We saw that the weak implicature comes from denying some stronger
thing the speaker could have said: she could have said "Josh is brilliant",
but she didn't say that, so she must not believe it. The strong implicature, on
the other hand, comes from applying the Competence Assumption (we assume she believes
something, so if she does not believe Josh is brilliant then she must believe he
is non-brilliant; she can't just have no belief).
But the implicature we have seen in this module ("He thinks you
have the answers" implying that I don't believe you have the answers)
is not directly comparable to these. It doesn't come from denying a stronger
statement (the implicature associated with "He thinks you have the answers"
is not "He doesn't know you have the answers"). Instead, it seems to be denying
what I could have presupposed if I had uttered a stronger statement. That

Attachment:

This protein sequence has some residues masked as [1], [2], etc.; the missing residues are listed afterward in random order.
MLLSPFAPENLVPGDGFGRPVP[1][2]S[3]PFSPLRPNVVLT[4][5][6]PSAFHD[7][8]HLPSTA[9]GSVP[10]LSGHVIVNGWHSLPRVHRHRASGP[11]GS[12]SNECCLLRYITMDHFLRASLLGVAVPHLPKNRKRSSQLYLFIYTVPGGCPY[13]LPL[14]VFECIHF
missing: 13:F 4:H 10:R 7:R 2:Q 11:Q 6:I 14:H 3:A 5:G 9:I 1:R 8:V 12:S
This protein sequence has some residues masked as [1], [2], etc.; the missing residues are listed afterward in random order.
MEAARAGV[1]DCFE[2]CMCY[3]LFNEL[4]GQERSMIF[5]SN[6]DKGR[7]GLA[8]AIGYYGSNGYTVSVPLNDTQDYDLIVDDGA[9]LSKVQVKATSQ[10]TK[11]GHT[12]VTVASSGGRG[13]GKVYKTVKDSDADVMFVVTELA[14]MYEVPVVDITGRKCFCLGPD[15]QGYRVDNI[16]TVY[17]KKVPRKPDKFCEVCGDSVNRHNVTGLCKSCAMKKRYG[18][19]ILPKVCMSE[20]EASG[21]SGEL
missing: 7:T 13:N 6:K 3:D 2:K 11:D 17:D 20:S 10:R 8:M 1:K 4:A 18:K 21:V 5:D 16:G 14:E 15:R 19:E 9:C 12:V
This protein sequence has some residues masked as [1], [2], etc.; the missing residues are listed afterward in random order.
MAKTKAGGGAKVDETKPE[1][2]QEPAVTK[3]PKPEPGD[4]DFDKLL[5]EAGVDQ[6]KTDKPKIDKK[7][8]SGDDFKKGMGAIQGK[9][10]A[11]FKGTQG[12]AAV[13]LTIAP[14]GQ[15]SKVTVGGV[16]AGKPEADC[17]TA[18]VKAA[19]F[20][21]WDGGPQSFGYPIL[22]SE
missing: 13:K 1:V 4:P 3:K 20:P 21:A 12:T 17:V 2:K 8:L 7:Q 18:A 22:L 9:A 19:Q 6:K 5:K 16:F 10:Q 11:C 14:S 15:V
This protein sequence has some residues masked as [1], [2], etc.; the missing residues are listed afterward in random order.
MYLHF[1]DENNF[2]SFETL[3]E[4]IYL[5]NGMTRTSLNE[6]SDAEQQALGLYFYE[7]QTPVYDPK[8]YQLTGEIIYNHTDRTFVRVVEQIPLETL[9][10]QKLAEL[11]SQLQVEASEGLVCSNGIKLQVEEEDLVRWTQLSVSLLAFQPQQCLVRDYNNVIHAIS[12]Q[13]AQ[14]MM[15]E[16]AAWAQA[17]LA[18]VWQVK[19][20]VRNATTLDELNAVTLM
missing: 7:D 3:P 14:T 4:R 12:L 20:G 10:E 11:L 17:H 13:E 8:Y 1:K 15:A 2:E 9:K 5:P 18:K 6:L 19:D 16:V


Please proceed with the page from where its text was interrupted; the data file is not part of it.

is, if I had said "He knows you have the answers", I would have presupposed
that I believe you have the answers. Since I chose not to say that, and therefore
not to presuppose that I believe you have the answers, this strongly implies that
I don't believe you have the answers. (And maybe even that I believe you
don't have the answers! This latter strengthening of the implicature can easily
be explained with the Competence Assumption.)
So we seem to have two different kinds of implicature here: one
that arises by denying some stronger utterance the speaker could have said
("Josh is smart" implying "Josh isn't brilliant"), and one that arises
by denying not a stronger utterance itself, but a presupposition of
a stronger utterance. (Either of these can then also lead to a third kind
of implicature, a "strong implicature", through the application of the
Competence Assumption.) What is this second kind of implicature?